“Because there was no urgency in this case, a very substantial burden of proof of benefit should have been imposed before moving forward. We see no such evidence of benefit, and despite description of a committee review process (apparently for future cases), there was no mention of including an independent legal advocate for the child or any other professional with explicit expertise in disability rights and autonomy, nor was it apparent that anyone participating in the process would be knowledgeable about the ever-expanding options for in-home supports and services. The lives of parents of children with severe disability are profoundly affected, and these individuals are asked to shoulder exceptional responsibilities for care-giving. They should be supported as they strive to meet the extraordinary needs of their children, and we as a society must acknowledge and value their efforts. We must provide them with the supports and services they need to succeed in what Brosco and Feudtner rightly refer to as their ‘most admirable of undertakings.’ However, growth attenuation of their children should not be included as an option. Under our law, parents are vested with the responsibility for making health care decisions for their minor children, but parental prerogatives are not absolute. Children have their own distinct rights and protections afforded them as individuals established in ethical principles and legal statutes. These rights should be of central relevance in the current situation, yet they did not seem to receive the attention they deserved….With a damning combination of uncertain benefits and unknown risks, growth attenuation as described by Gunther and Diekema is bad medicine, but this practice has even more troubling implications…It seems painfully obvious that medical practice for an individual can rapidly degenerate if the anxieties of the parents regarding as yet unclear future issues replace the medical best interest of the child as the primary focus, even with the noblest of intentions of all parties involved. We see an enormous potential for abuse here.” (p.3)

The Ashley Treatment has enormous implications for the autism community. Chelation, vitamin, oxygen, and behavioural therapy among many other “types” of speculative therapies based on insubstantial “beliefs” about autism, as opposed to accurate science, ring with the same “good intentions,” with disastrous results. To what extent, we must ask ourselves, are we imposing the same prejudices that Ashley has endured, to autistic people who cannot communicate for themselves? To what extent can we support the family who cares for an autistic person without exploiting the vulnerability of the person who does not speak? To what extent are we ignoring the scientific evidence that states clearly that all autistic children progress without treatment?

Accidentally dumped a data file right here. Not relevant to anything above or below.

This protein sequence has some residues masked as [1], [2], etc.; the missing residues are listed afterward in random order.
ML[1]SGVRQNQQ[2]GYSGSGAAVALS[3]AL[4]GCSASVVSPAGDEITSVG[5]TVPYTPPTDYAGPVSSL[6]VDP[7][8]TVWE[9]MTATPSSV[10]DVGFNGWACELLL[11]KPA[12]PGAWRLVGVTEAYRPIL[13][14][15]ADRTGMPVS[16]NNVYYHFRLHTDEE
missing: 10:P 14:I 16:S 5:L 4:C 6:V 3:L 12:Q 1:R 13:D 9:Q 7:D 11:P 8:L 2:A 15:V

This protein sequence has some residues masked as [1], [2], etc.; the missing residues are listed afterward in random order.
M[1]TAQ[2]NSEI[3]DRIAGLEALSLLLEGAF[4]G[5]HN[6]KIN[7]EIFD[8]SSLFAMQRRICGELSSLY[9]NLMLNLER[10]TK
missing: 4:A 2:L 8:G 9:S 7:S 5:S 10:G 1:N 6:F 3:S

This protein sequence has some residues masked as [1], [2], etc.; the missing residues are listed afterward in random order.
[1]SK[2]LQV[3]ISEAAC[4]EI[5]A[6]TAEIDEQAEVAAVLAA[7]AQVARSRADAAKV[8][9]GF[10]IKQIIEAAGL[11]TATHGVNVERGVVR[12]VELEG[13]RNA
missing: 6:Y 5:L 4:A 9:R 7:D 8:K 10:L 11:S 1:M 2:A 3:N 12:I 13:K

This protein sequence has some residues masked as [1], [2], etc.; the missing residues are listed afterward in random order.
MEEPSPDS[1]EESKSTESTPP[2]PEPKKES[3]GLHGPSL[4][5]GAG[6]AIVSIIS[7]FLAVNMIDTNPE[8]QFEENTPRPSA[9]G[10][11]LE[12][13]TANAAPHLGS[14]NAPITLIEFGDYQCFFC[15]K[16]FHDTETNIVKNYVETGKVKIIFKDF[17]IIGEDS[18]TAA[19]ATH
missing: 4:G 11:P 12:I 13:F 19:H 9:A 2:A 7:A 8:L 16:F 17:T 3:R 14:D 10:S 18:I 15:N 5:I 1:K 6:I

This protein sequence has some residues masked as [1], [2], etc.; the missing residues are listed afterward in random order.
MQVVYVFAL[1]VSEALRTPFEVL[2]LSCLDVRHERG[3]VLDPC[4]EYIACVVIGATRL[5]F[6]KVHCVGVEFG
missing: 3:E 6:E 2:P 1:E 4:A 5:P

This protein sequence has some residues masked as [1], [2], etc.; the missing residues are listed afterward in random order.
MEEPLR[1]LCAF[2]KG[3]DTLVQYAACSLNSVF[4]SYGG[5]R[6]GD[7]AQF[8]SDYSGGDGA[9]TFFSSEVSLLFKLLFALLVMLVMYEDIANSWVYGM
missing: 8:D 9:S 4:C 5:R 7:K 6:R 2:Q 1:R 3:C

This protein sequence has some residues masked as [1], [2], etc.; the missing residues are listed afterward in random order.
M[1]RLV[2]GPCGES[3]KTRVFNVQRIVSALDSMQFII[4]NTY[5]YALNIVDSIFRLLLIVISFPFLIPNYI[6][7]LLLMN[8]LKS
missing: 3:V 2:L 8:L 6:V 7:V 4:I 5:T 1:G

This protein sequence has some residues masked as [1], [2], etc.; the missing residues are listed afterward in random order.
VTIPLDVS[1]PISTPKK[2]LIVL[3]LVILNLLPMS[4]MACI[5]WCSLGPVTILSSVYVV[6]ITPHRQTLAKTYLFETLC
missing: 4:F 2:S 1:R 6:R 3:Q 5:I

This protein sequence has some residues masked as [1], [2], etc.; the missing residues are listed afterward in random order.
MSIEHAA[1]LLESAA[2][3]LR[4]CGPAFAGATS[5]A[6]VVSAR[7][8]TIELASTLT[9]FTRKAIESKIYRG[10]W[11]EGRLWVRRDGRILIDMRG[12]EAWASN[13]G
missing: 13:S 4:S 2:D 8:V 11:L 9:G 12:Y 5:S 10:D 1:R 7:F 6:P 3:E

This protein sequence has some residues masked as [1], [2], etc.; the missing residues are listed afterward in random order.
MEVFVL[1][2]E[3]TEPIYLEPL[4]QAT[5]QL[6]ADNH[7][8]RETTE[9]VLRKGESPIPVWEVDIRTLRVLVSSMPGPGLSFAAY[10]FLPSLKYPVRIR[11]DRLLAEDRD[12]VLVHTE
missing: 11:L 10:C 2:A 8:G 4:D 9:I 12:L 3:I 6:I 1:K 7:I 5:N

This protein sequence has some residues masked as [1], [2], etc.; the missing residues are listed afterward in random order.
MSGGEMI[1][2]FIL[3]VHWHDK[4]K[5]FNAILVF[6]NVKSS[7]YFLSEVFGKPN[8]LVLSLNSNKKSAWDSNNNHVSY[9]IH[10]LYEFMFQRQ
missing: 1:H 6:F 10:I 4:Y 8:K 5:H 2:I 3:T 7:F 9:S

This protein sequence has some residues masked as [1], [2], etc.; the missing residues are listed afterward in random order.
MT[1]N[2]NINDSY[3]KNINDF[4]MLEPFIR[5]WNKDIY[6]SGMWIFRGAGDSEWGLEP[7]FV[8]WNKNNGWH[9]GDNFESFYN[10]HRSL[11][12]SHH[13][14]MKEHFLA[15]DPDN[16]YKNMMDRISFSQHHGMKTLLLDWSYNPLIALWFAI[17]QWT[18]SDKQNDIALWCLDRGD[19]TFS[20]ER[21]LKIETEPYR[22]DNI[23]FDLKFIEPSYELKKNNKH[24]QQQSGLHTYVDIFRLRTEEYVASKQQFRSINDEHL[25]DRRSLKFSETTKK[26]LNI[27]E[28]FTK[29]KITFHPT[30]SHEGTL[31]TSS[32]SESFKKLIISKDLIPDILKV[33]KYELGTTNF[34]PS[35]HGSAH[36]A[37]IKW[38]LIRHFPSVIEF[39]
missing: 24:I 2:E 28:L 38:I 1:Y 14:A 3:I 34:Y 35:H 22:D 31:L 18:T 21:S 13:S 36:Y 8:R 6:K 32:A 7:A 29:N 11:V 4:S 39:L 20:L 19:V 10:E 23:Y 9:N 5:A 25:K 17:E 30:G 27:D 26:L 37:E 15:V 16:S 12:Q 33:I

People assume that the autistic person is “suffering” because of autism. Perhaps we do not consider enough, that the source suffering comes from frustration, lack of accommodation, and being treated as less than a full-member of our society, instead of persons with the same rights to access, and the right to be protected from such “treatments” under the law. Canadian governments are supporting a type of therapy based on one randomized study and anecdotal evidence from parents, forgetting that the fraud, Bruno Bettleheim also once had a long-waiting list of clients. While parents have “the noblest intentions” (I will include myself in this reference as I am a parent who believes I am doing the best for my son without fully understanding autism -- using trial and error approaches in order to teach him), we are left with the decisions to raise our children with little guidance and on the other side, little support and protection of people with disabilities under the law. A framework of prejudice shrouds our children, influencing the way perhaps we, and others, look at them, deal with them, and teach them. What if we could practice a letting go of all our assumptions?

For the parent who believes that their child is suffering, or that the “burden” of raising a child with autism is overbearing, the debate is based on a fundamental question: what constitutes quality of life? Based on differing belief systems and assumptions about disability which, in my opinion, turn into prejudices about disabled people, the question is answered differently. If we evaluate the dis-abled as “unhealthy” and as such using the World Health Organization’s definition of Health Related Quality of Life against them, then it will be assumed that every dis-abled individual has a poor quality of life. We know that society en masse, does believe that as a truism as evidenced by overwhelming public support of The Ashley Treatment as seen on Larry King Live on January 12, 2007:

LARRY KING: The parents consented to some questions submitted in advance which I submitted to them today.

We'll show them on a screen and give you some of their answers.